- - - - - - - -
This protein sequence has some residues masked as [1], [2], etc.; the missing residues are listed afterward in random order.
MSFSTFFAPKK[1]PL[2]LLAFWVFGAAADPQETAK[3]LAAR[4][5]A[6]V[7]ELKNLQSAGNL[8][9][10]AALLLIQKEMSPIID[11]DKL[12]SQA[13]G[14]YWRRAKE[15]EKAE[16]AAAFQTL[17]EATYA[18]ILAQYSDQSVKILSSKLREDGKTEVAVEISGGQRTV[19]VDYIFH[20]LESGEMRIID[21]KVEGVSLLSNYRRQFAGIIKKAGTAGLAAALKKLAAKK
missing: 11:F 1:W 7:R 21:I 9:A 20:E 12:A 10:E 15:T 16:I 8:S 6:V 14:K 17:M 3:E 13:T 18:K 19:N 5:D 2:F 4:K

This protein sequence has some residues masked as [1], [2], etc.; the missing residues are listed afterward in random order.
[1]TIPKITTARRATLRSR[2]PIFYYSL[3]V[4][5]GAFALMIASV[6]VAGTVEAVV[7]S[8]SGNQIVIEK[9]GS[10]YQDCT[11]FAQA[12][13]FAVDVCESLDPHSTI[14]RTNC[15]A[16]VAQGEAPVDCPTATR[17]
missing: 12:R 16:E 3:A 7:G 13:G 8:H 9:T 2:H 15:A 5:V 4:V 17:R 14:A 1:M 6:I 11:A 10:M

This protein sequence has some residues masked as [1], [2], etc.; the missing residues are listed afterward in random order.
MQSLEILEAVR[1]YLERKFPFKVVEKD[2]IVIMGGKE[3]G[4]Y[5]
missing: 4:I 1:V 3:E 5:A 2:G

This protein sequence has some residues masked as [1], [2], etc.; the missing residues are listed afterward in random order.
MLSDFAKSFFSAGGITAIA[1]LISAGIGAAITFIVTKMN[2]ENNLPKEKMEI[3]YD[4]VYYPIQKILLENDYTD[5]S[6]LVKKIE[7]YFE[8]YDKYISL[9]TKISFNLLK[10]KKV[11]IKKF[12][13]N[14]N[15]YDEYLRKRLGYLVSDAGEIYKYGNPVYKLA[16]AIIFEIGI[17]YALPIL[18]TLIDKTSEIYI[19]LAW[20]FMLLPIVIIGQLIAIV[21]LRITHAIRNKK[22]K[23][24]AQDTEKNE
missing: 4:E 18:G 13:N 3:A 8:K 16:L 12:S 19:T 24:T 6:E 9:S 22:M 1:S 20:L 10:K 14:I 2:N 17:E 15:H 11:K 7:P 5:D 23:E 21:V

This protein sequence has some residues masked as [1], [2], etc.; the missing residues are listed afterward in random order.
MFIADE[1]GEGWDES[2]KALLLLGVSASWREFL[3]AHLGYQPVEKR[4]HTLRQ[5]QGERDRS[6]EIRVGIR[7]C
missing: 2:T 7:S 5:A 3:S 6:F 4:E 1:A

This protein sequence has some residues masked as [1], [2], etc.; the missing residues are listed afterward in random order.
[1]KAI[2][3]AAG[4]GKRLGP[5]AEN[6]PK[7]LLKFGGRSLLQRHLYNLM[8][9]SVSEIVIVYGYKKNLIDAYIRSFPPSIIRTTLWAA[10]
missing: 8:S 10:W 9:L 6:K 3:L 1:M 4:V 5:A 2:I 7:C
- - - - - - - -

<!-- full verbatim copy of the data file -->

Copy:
This protein sequence has some residues masked as [1], [2], etc.; the missing residues are listed afterward in random order.
MSFSTFFAPKK[1]PL[2]LLAFWVFGAAADPQETAK[3]LAAR[4][5]A[6]V[7]ELKNLQSAGNL[8][9][10]AALLLIQKEMSPIID[11]DKL[12]SQA[13]G[14]YWRRAKE[15]EKAE[16]AAAFQTL[17]EATYA[18]ILAQYSDQSVKILSSKLREDGKTEVAVEISGGQRTV[19]VDYIFH[20]LESGEMRIID[21]KVEGVSLLSNYRRQFAGIIKKAGTAGLAAALKKLAAKK
missing: 11:F 1:W 7:R 21:I 9:A 20:E 12:A 10:E 15:T 16:I 8:S 6:V 14:K 17:M 3:E 13:T 18:K 19:N 5:D 2:F 4:K

This protein sequence has some residues masked as [1], [2], etc.; the missing residues are listed afterward in random order.
[1]TIPKITTARRATLRSR[2]PIFYYSL[3]V[4][5]GAFALMIASV[6]VAGTVEAVV[7]S[8]SGNQIVIEK[9]GS[10]YQDCT[11]FAQA[12][13]FAVDVCESLDPHSTI[14]RTNC[15]A[16]VAQGEAPVDCPTATR[17]
missing: 12:R 16:E 3:A 7:G 13:G 8:H 9:T 2:H 15:A 5:V 4:V 17:R 14:A 1:M 6:I 11:A 10:M

This protein sequence has some residues masked as [1], [2], etc.; the missing residues are listed afterward in random order.
MQSLEILEAVR[1]YLERKFPFKVVEKD[2]IVIMGGKE[3]G[4]Y[5]
missing: 4:I 1:V 3:E 5:A 2:G

This protein sequence has some residues masked as [1], [2], etc.; the missing residues are listed afterward in random order.
MLSDFAKSFFSAGGITAIA[1]LISAGIGAAITFIVTKMN[2]ENNLPKEKMEI[3]YD[4]VYYPIQKILLENDYTD[5]S[6]LVKKIE[7]YFE[8]YDKYISL[9]TKISFNLLK[10]KKV[11]IKKF[12][13]N[14]N[15]YDEYLRKRLGYLVSDAGEIYKYGNPVYKLA[16]AIIFEIGI[17]YALPIL[18]TLIDKTSEIYI[19]LAW[20]FMLLPIVIIGQLIAIV[21]LRITHAIRNKK[22]K[23][24]AQDTEKNE
missing: 4:E 18:G 13:N 3:A 8:K 16:L 12:S 19:T 24:T 6:E 9:S 22:M 1:S 20:L 10:K 14:I 2:N 17:E 15:H 11:K 7:P 5:D 23:E 21:V

This protein sequence has some residues masked as [1], [2], etc.; the missing residues are listed afterward in random order.
MFIADE[1]GEGWDES[2]KALLLLGVSASWREFL[3]AHLGYQPVEKR[4]HTLRQ[5]QGERDRS[6]EIRVGIR[7]C
missing: 2:T 7:S 5:A 3:S 6:F 4:E 1:A

This protein sequence has some residues masked as [1], [2], etc.; the missing residues are listed afterward in random order.
[1]KAI[2][3]AAG[4]GKRLGP[5]AEN[6]PK[7]LLKFGGRSLLQRHLYNLM[8][9]SVSEIVIVYGYKKNLIDAYIRSFPPSIIRTTLWAA[10]
missing: 8:S 10:W 9:L 6:K 3:L 1:M 4:V 5:A 2:I 7:C